I got really into Asian cooking about two years ago, when I decided that learning how to cook Asian food at home in my kitchen was a bit more admirable (and a lot more cost-effective) than ordering take-out from one of my neighborhood Chinese or Japanese restaurants. (Seriously, what's more 'pro' than someone who can skip past the boxed stuff and make their OWN mapo tofu?)
It was during my first excursion to my local Korean market - on an ingredients hunt for my first foray into bibimbap - that I discovered this odd-shaped root vegetable that looked like a combination of a sand dollar and chicharones de harina. I didn't really know what to expect from it, but always willing to try new things, I threw it into my cart.
I could not have been more excited about my find. It added a wonderful crunch and flavor reminiscent to a water chestnut to my bowl. It was then that I turned to 'The Google' to figure out exactly what it was.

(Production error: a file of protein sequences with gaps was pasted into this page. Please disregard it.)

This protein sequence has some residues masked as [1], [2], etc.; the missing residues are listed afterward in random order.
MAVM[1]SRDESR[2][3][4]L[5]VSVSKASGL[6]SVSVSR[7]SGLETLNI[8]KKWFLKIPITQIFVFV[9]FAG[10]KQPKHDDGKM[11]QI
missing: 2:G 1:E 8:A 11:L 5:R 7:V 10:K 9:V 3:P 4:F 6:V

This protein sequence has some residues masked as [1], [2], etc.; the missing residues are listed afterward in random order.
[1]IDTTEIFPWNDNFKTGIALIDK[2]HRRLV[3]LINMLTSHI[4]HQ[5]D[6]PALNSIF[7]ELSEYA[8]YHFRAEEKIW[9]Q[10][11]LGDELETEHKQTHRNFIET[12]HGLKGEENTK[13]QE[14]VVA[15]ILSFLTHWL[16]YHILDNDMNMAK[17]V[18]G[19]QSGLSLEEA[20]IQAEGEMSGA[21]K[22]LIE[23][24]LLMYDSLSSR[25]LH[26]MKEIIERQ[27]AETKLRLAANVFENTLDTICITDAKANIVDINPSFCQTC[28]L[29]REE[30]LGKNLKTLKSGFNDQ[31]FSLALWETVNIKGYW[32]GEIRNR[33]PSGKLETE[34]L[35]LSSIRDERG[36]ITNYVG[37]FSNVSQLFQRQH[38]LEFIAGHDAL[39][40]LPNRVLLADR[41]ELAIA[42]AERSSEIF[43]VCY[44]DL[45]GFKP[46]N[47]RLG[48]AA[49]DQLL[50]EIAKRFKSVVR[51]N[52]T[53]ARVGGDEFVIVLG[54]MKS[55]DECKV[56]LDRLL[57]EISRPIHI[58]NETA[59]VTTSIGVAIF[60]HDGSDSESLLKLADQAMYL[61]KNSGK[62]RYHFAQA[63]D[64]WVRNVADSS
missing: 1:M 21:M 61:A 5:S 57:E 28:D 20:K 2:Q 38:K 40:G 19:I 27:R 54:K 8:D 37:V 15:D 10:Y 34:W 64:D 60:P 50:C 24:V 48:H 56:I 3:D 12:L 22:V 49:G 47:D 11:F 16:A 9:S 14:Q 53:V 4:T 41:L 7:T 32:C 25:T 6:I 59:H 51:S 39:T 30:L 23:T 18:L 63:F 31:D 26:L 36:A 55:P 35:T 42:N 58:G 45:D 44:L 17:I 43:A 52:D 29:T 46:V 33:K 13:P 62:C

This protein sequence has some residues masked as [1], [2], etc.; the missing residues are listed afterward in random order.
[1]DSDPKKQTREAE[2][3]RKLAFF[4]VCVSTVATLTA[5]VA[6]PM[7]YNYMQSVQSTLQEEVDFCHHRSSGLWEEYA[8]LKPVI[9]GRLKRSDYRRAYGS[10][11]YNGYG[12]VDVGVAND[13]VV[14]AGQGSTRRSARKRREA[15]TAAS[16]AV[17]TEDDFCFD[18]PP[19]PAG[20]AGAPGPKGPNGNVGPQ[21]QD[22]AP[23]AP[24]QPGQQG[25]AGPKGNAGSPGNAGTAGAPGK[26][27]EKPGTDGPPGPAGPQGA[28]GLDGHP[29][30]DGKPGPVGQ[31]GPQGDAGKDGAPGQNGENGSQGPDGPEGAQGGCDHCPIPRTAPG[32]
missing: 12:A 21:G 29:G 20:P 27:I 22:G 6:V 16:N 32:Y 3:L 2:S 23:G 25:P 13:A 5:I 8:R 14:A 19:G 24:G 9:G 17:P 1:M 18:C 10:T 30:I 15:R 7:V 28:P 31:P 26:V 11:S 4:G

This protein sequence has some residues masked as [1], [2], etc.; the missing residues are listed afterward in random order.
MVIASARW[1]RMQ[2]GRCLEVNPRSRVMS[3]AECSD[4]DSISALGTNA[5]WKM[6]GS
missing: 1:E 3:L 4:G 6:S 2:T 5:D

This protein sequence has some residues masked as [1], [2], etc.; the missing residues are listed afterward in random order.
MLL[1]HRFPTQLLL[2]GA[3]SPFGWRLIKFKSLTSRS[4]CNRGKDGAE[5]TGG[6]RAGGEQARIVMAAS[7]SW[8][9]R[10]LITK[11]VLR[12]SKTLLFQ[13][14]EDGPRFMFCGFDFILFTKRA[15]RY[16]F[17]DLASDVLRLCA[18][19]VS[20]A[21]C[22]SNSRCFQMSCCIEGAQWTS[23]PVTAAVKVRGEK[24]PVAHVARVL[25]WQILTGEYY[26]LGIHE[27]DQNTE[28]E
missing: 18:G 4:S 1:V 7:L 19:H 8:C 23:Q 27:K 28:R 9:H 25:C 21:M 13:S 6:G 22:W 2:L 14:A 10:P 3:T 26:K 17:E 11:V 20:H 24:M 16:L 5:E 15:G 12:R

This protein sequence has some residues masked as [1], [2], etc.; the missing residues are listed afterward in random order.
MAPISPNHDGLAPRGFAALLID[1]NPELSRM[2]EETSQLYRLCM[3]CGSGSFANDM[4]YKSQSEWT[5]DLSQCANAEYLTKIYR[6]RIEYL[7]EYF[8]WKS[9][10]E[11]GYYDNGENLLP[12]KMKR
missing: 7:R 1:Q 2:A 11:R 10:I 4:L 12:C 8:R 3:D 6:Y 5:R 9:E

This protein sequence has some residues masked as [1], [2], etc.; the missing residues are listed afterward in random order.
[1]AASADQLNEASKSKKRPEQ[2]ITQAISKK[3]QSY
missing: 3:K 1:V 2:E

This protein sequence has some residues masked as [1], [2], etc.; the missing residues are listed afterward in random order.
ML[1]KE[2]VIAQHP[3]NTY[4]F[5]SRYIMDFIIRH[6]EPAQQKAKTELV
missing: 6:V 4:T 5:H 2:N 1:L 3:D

Here's what I learned:
The lotus root - an aquatic root vegetable popular in Chinese, Vietnamese, and South Indian cuisine - is consumed for its great texture and numerous health benefits. (It's also a beautiful plating finish, don't you think?)
It's extremely low in calories, while providing a considerable amount of protein and fiber. It also adds to your daily value of Vitamins C and B-6 and potassium. In the realm of Eastern medicine, it has been popularly used to treat insomnia and anxiety-related disorders.
Want to put the lotus root to the test in your own kitchen? Check out the recommended recipe below.